Abstract 19981: Relationship of Cardiorespiratory Fitness and Adiposity With Left Ventricular Peak Systolic Strain in Middle-age Adults: The Dallas Heart Study
Introduction: Low cardiorespiratory fitness (CRF) and obesity are associated with an increased risk for heart failure (HF). However, the mechanisms through which CRF and adiposity might increase HF risk are not fully understood. Because impaired left ventricular (LV) peak systolic strain is an early subclinical marker of HF, we evaluated the association of CRF and adiposity with LV peak systolic strain.
Methods: We studied Dallas Heart Study-II participants without cardiovascular disease who had CRF estimated as the peak oxygen uptake from a submaximal treadmill test using the Givoni’s equation and Hellerstein’s formula and total body fat measured by dual x-ray absorptiometry. The participants also had ECG-gated tissue-tagged cardiac MRI imaging using 3-T MRI. Peak mid-wall systolic circumferential strain (Ecc) was determined by harmonic phase imaging. Associations of CRF and measures of overall adiposity [percent body fat (%BF)] and visceral adiposity [waist circumference (WC)] with Ecc were determined using multivariable adjusted linear regression analysis.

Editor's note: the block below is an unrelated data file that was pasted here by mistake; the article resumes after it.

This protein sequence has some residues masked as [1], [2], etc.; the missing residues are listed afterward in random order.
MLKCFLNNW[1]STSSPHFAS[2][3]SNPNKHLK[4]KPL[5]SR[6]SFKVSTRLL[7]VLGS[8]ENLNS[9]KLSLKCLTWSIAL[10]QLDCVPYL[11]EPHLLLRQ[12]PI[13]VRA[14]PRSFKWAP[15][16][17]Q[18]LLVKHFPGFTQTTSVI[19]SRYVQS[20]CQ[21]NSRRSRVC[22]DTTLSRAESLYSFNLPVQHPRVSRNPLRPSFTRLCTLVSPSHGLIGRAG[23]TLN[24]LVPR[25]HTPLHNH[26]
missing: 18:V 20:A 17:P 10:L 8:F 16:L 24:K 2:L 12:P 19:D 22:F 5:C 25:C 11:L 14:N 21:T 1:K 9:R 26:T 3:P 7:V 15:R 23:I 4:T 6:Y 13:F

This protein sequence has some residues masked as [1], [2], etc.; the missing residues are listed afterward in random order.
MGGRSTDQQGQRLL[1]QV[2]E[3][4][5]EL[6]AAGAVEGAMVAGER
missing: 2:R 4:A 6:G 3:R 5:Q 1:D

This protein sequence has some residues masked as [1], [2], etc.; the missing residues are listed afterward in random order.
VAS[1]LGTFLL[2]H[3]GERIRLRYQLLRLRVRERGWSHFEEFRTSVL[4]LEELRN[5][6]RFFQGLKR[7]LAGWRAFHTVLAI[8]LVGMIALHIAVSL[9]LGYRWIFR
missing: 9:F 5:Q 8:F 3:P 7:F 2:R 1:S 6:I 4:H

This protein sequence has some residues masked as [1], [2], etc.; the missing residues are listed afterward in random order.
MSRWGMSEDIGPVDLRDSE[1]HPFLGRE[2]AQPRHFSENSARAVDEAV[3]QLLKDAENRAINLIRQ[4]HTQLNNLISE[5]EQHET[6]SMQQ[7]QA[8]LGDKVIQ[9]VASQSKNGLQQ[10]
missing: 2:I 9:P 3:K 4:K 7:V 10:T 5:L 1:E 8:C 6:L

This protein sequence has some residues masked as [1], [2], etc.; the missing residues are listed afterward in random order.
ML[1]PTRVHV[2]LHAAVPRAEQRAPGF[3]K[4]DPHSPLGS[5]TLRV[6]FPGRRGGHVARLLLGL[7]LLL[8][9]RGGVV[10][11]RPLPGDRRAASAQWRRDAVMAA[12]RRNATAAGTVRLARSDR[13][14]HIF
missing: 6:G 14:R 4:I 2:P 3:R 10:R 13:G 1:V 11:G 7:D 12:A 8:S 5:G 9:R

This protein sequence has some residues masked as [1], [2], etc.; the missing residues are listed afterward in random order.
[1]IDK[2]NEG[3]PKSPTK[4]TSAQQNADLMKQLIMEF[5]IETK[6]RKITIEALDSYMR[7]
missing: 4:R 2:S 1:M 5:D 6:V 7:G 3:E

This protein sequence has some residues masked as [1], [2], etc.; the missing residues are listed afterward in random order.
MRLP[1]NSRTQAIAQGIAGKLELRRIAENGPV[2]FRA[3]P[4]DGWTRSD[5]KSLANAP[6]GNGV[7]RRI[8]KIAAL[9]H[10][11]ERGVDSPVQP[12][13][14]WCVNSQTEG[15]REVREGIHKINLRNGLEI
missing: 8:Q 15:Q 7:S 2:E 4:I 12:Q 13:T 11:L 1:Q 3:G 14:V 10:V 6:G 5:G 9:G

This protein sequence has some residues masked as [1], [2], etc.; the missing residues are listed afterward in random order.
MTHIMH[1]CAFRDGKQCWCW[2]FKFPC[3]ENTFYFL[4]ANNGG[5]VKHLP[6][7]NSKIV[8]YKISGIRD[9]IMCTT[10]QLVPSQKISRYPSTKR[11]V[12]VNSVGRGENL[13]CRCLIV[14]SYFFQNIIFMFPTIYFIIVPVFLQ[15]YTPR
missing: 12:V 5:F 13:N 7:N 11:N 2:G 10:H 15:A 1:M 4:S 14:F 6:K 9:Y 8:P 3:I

Results: A total of 1,493 participants (57% women, 42% African Americans) were included in the analysis. After adjustment for baseline risk factors, higher LV mass (β = 0.17; P< .0001), lower ejection fraction (β = -0.32; P = < .0001), higher hs-cTnT levels (β = 0.06; P= 0.04), and lower CRF (β = -0.16; P< .0001) were each associated with higher Ecc (indicating worse systolic function). Higher WC was also significantly associated with higher Ecc (β = 0.07; P= .0006) while %BF was not associated with Ecc (P= 0.08). The relationship between CRF and Ecc did not change after additional adjustment for %BF and other significant confounders (Table).
Conclusion: Lower CRF, but not total body fat, is associated with reduced peak systolic strain independent of LV mass and ejection fraction.These findings highlight the independent contributions of low fitness in mid-life towards heart failure risk at a later age.
Author Disclosures: A. Pandey: None. C. Ayers: None. I.J. Neeland: None. S. Matulevicius: None. A. Rohatgi: None. R. Peshock: None. M. Drazner: None. S. Sarma: None. J. De Lemos: Consultant/Advisory Board; Modest; Novo Nordisc, St. Jude Medical. Research Grant; Significant; Roche Diagnostics, Abbott Diagnostics. J.D. Berry: None.
- © 2015 by American Heart Association, Inc.